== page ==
Proteins
Density Gradient Centrifugation
Cotyledon

ASJC Scopus subject areas

  • Plant Science

Cite this

Expression and subcellular targeting of a soybean oleosin in transgenic rapeseed. Implications for the mechanism of oil-body formation in seeds. / Sarmiento, Cristina; Ross, Joanne H E; Herman, Eliot M; Murphy, Denis J.

In: Plant Journal, Vol. 11, No. 4, 04.1997, p. 783-796.

Research output: Contribution to journalArticle

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title = "Expression and subcellular targeting of a soybean oleosin in transgenic rapeseed. Implications for the mechanism of oil-body formation in seeds",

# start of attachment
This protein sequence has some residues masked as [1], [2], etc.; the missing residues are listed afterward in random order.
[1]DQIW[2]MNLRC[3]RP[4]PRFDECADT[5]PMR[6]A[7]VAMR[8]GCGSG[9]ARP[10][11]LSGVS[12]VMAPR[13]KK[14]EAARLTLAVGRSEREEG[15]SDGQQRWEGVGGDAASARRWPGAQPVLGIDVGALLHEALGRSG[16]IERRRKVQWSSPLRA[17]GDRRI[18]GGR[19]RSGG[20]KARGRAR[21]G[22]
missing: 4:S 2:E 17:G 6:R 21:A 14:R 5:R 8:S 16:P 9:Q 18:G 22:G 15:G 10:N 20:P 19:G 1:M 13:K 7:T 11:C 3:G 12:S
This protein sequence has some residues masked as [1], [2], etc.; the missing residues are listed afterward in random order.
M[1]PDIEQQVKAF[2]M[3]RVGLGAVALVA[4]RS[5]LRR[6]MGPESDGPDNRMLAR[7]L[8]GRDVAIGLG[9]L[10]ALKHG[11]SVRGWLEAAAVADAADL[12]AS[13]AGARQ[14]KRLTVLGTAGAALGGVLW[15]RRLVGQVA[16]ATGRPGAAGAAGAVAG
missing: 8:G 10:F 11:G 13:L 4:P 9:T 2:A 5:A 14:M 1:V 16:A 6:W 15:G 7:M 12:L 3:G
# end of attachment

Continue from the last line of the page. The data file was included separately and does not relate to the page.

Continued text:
abstract = "Two genomic clones, encoding isoforms A and B of the 24 kDa soybean oleosin and containing 5 kbp end 1 kbp, respectively, of promoter sequence, were inserted separately into repassed plants. T2 seeds from five independent transgenic lines, three expressing isoform A end two expressing isoform B, each containing one or two copies of the transgene, were analysed in detail. In all five lines, the soybean transgenes exhibited the same patterns of mRNA and protein accumulation as the resident rapeseed oleosins, i.e. their expression was absolutely seed-specific and peaked at the mid-late stages of cotyledon development. The 24 kDa soybean oleosin was targeted to and stably integrated into oil bodies, despite the absence of a soybean partner isoform. The soybean protein accumulated in young embryos mainly as a 23 kDa polypeptide, whereas a 24 kDa protein predominated later in development. The ratio of rapeseed:soybean oleosin in the transgenic plants was about 5:1 to 6:1, as determined by SDS-PAGE and densitometry. Accumulation of these relatively high levels of soybean oleosin protein did not affect the amount of endogenous repassed oleosin. Immunoblotting studies showed that about 95{\%} of the recombinant soybean 24 kDa oleosin (and the endogenous 19 kDa rapeseed oleosin) was targeted to oil bodies, with the remainder associated with the microsomal fraction. Sucrose density-gradient centrifugation showed that the oleosins were associated with a membrane fraction of buoyant density 1.10-1.14 g ml-1, which partially overlapped with several endoplasmic reticulum (ER) markers. Unlike oleosins associated with oil bodies, none of the membrane-associated oleosins could be immunoprecipitated in the presence of protein A-Sepharose, indicating a possible conformational difference between the two pools of oleosin. Complementary electron microscopy-immunocytochemical studies of transgenic repassed revealed that all oil bodies examined could be labelled with both the soybean or repassed anti-oleosin antibodies, indicating that each oil body contained a mixed population of soybean and repassed oleosins. A small but significant proportion of both soybean and rapeseed oleosins was located on ER membranes in the vicinity of oil bodies, but none were detected on the bulk ER cisternae. This is the first report of apparent targeting of oleosins via ER to oil bodies in vivo and of possible associated conformational/processing changes in the protein. Although oil-body formation per se can occur independently of oleosins, it is proposed that the relative net amounts of oleosin and oil accumulated during the course of seed development are a major determinant of oil-body size in desiccation-tolerant seeds.",